McIlroy, statistically the best player in golf this season, was supposed to be the man to beat on Sunday. He was two shots behind the leaders—two of which were looking for their first win—and Quail Hollow has been a second home to McIlroy with six top 10s in eight Wells Fargo starts. Instead, it was McIlroy that looked like the greenhorn.
Following six straight pairs to start his round, McIlroy had 25 feet or so for eagle on the par-5 seventh, but left five feet on the birdie try, which he failed to convert. On the 315-yard par-4 eighth, McIlroy's drive was just 37 feet from the pin, yet he could not get up-and-down for birdie, and followed with a three-putt at the ninth for a bogey.
The official ejection came at the 10th. After his second came up just short at the reachable par 5 (the fourth-easiest hole of the week), McIlroy flubbed two straight chips, and his third wasn't to tap-in range. McIlroy, visibly unnerved from the short-game woes, missed the bogey attempt, the double putting an end to his tournament aspirations. He finished with a two-over 73, eight shots back of Homa.
Before traveling too far down this path, McIlroy has been phenomenal in 2019, first in strokes gained and eight top-10s in 10 starts. Mentioned above, he won the Players Championship, a point that should be underlined, highlighted, shouted from the rooftops. He heads to Bethpage at the PGA favorite, and the Black's confines are catered to McIlroy's game (especially with the wet spring the Northeast has suffered).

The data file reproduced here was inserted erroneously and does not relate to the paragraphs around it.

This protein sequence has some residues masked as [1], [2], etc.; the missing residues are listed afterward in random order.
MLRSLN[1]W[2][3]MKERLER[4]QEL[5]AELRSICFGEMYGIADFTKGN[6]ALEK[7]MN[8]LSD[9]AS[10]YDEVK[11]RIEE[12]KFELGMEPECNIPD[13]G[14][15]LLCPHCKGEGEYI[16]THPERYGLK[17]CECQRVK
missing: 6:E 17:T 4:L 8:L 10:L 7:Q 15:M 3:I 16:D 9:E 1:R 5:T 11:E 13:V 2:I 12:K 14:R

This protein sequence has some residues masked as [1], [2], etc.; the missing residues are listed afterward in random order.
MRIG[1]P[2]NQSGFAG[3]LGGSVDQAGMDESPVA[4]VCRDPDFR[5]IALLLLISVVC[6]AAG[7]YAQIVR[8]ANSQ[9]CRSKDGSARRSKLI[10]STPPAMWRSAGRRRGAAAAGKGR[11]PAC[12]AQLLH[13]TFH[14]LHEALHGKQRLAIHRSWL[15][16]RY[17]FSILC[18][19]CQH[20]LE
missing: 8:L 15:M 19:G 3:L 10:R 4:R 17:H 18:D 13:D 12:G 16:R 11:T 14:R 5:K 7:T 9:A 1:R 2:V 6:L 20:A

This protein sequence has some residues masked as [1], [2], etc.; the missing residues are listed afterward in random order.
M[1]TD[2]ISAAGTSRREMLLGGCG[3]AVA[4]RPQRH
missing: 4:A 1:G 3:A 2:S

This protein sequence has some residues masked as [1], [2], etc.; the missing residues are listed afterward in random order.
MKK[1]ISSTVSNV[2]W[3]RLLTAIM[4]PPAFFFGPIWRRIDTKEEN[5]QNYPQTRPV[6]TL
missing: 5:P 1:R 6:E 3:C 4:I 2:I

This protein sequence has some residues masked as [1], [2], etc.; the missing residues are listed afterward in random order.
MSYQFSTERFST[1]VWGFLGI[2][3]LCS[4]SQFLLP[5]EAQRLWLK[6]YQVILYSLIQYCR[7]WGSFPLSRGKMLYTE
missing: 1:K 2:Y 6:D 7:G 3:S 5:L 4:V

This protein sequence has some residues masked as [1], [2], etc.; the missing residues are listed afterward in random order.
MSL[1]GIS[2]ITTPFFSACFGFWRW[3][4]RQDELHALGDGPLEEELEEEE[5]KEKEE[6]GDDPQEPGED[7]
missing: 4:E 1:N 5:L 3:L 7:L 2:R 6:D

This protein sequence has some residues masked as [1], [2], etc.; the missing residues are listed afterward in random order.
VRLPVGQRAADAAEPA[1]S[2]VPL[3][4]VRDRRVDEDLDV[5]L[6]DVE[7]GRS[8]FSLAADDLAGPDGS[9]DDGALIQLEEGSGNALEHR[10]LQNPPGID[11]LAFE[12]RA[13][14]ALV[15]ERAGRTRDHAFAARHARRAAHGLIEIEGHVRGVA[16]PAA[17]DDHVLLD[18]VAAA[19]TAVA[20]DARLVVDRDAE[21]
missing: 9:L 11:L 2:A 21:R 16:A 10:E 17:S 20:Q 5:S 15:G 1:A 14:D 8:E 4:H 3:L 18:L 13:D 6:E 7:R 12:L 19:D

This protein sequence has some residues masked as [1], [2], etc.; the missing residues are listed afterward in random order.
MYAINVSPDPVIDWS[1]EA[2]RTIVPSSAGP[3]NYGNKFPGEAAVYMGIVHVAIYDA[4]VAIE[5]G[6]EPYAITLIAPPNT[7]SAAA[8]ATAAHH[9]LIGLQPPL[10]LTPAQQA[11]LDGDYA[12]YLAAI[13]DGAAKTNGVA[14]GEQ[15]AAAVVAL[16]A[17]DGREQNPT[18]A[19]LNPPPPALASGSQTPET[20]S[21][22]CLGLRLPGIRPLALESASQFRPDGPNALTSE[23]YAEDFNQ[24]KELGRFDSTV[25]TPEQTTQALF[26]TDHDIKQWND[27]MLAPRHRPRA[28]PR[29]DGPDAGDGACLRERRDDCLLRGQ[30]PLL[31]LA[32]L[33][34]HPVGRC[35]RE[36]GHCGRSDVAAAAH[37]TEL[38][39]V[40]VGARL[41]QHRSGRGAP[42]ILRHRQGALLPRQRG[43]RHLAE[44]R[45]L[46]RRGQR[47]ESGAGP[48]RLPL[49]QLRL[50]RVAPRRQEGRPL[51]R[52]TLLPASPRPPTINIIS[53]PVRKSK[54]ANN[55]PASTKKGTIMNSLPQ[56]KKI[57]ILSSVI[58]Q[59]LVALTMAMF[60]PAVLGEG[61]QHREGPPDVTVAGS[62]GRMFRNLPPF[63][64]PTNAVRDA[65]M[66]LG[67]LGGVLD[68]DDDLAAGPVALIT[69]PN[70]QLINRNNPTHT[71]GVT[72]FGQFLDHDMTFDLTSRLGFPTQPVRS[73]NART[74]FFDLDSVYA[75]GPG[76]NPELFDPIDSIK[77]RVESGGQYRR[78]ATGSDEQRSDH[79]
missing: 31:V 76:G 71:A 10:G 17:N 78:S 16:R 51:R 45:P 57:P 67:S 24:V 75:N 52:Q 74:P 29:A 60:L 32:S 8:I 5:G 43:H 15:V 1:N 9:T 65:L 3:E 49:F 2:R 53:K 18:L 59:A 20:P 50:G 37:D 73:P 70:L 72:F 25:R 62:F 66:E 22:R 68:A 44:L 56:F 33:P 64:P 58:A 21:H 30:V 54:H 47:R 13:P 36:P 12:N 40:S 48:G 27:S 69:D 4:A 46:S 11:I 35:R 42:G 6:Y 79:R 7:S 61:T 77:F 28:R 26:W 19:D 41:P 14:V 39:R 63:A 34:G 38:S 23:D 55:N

Conversely, why McIlroy, once considered lights-out on the brightest stages, continues to trip up on Sundays—he ranks a ghastly 93rd in fourth-round scoring—is a point of great wonder. Attempting to right that ship on one of the world's toughest tracks will be appointment viewing in two weeks.
Latest chapter in Koepka-Chamblee feud
Media-generated feuds in sports are tiresome, up there with mayoral championship bets, vacated NCAA wins and mock drafts as things that deserve a dishonorable death. However, when an athlete claps back to the howling, it admittedly does make for good theater. Especially when this isn't the first go-around for the player and personality.
Bringing us to Brandel Chamblee and Brooks Koepka. During the Masters, the erudite, occasionally-acerbic Chamblee choose an interesting hill to battle on. After initially citing Koepka's curious weight loss as "reckless self-sabotage," Chamblee doubled-down later in the week by calling the three-time major winner's toughness into question. Koepka finished second to Tiger Woods at Augusta National; that silver medal, along with wins at the U.S. Open and PGA in his last four major starts, seemingly put Chamblee's question to bed, right?